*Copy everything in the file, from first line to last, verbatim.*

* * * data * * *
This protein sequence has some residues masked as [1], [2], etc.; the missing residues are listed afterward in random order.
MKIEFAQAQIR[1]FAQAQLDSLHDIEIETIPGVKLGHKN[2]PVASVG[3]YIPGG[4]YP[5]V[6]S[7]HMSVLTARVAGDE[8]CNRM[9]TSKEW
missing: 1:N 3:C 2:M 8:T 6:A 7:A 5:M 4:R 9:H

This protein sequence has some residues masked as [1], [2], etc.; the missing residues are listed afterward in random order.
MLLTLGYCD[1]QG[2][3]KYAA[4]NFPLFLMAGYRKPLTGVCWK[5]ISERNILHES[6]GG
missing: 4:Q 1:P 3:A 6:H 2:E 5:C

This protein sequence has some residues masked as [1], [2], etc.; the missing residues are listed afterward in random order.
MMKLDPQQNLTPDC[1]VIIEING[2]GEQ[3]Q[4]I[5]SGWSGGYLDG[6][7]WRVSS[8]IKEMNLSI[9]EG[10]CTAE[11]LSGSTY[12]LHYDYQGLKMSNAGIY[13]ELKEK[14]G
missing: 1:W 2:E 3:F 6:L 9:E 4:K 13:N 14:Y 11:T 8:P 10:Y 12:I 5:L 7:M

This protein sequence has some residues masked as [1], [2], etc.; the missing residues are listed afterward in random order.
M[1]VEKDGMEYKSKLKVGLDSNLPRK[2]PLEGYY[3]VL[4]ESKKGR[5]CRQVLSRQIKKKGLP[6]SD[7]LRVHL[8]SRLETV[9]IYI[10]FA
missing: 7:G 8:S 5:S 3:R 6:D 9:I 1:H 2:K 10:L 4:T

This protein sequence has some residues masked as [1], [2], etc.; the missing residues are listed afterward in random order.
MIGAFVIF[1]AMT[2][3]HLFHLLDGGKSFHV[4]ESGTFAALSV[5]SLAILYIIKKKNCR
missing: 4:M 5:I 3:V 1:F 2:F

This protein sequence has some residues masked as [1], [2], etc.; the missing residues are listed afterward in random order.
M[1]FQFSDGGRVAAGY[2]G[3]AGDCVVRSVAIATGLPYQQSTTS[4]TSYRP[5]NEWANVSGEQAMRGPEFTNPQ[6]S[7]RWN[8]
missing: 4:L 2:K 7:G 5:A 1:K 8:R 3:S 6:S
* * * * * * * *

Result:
This protein sequence has some residues masked as [1], [2], etc.; the missing residues are listed afterward in random order.
MKIEFAQAQIR[1]FAQAQLDSLHDIEIETIPGVKLGHKN[2]PVASVG[3]YIPGG[4]YP[5]V[6]S[7]HMSVLTARVAGDE[8]CNRM[9]TSKEW
missing: 1:N 3:C 2:M 8:T 6:A 7:A 5:M 4:R 9:H

This protein sequence has some residues masked as [1], [2], etc.; the missing residues are listed afterward in random order.
MLLTLGYCD[1]QG[2][3]KYAA[4]NFPLFLMAGYRKPLTGVCWK[5]ISERNILHES[6]GG
missing: 4:Q 1:P 3:A 6:H 2:E 5:C

This protein sequence has some residues masked as [1], [2], etc.; the missing residues are listed afterward in random order.
MMKLDPQQNLTPDC[1]VIIEING[2]GEQ[3]Q[4]I[5]SGWSGGYLDG[6][7]WRVSS[8]IKEMNLSI[9]EG[10]CTAE[11]LSGSTY[12]LHYDYQGLKMSNAGIY[13]ELKEK[14]G
missing: 1:W 2:E 3:F 6:L 9:E 4:K 13:N 14:Y 11:T 8:P 10:Y 12:I 5:L 7:M

This protein sequence has some residues masked as [1], [2], etc.; the missing residues are listed afterward in random order.
M[1]VEKDGMEYKSKLKVGLDSNLPRK[2]PLEGYY[3]VL[4]ESKKGR[5]CRQVLSRQIKKKGLP[6]SD[7]LRVHL[8]SRLETV[9]IYI[10]FA
missing: 7:G 8:S 5:S 3:R 6:D 9:I 1:H 2:K 10:L 4:T

This protein sequence has some residues masked as [1], [2], etc.; the missing residues are listed afterward in random order.
MIGAFVIF[1]AMT[2][3]HLFHLLDGGKSFHV[4]ESGTFAALSV[5]SLAILYIIKKKNCR
missing: 4:M 5:I 3:V 1:F 2:F

This protein sequence has some residues masked as [1], [2], etc.; the missing residues are listed afterward in random order.
M[1]FQFSDGGRVAAGY[2]G[3]AGDCVVRSVAIATGLPYQQSTTS[4]TSYRP[5]NEWANVSGEQAMRGPEFTNPQ[6]S[7]RWN[8]
missing: 4:L 2:K 7:G 5:A 1:K 8:R 3:S 6:S